13

No. The word which appears in Sanskrit ancient tomes is "Gāndhāra". That refers to ancient Kingdom of Gandhara which is now part of North-West Pakistan. It's boundaries included Peshawar Region, Taxilla region and for some time, Swat region. It's people, as called by the Rigveda, were Gandhari People as mentioned in Rigveda 1.120.1, 1.126.7. It is backed ...


11

Because Afghanistan had already been a fully independent country for 30 years, the population of which was no more interested in the being subject to the hegemony of Choudhary Rahmat Ali's Punjabi imperialism than were the Bengalis. The latter unfortunately had to wait a quarter century to gain independence. Ali's clever coining of an acronym in 1933, from ...


9

It's a cold war tale. Nigerian Prime Minister Abubakar Tarawa Balewa 1960-1966 was pro-western. When he was overthrown in a military coup and murdered January 15, 1966, it sparked a counter coup, and the Nigerian Civil War (July 6, 1967 – January 15, 1970). During the Civil War the Soviets were a major arms supplier to the government, beginning the ...


9

The short answer to this question is that there is indeed a plausible connection. B.M. Kingsley (PhD) in 1981 already pointed to this connection as seen in the following abstract: The so-called Macedonian kausia was originally identical with a cap often called a chitrali still worn today by men in Afghanistan, Pakistan and, above all, in Nuristan. No ...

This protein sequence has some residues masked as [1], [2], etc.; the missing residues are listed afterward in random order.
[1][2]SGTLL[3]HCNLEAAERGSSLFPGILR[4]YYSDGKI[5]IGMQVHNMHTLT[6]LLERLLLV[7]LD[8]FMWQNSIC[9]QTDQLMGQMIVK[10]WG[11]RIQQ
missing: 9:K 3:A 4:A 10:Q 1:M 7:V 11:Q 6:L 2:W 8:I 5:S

6

But even Mu'izz ad-Din Muhammad Ghori acknowledged the slaves origin as Turkish. Mu'izz had no offspring, but he treated his Turkic slaves as his sons, who were trained both as soldiers and administrators and from the Concise History of Islam: "Other monarchs may have one son, or two sons; I have thousands of sons, my Turkish slaves who will be ...


5

At least two wiki pages cover your question: Theories of Pashtun origin Pashtuns, section History and origins The first of these mentions the Greco-Bactrian origin among other legends, and concludes: Prior to DNA studies, it was generally acknowledged that their origins were obscure, and modern scholars suggest that a single origin of the Pashtuns is ...


4

I did a quick google search on the title of your question and found a few relevant resources. Perhaps the results below will help with some context and additional search terms? March 1979 marked the signing of the U.S.-backed peace agreement between Israel and Egypt. The Soviet leadership saw the agreement as giving a major advantage to the United States....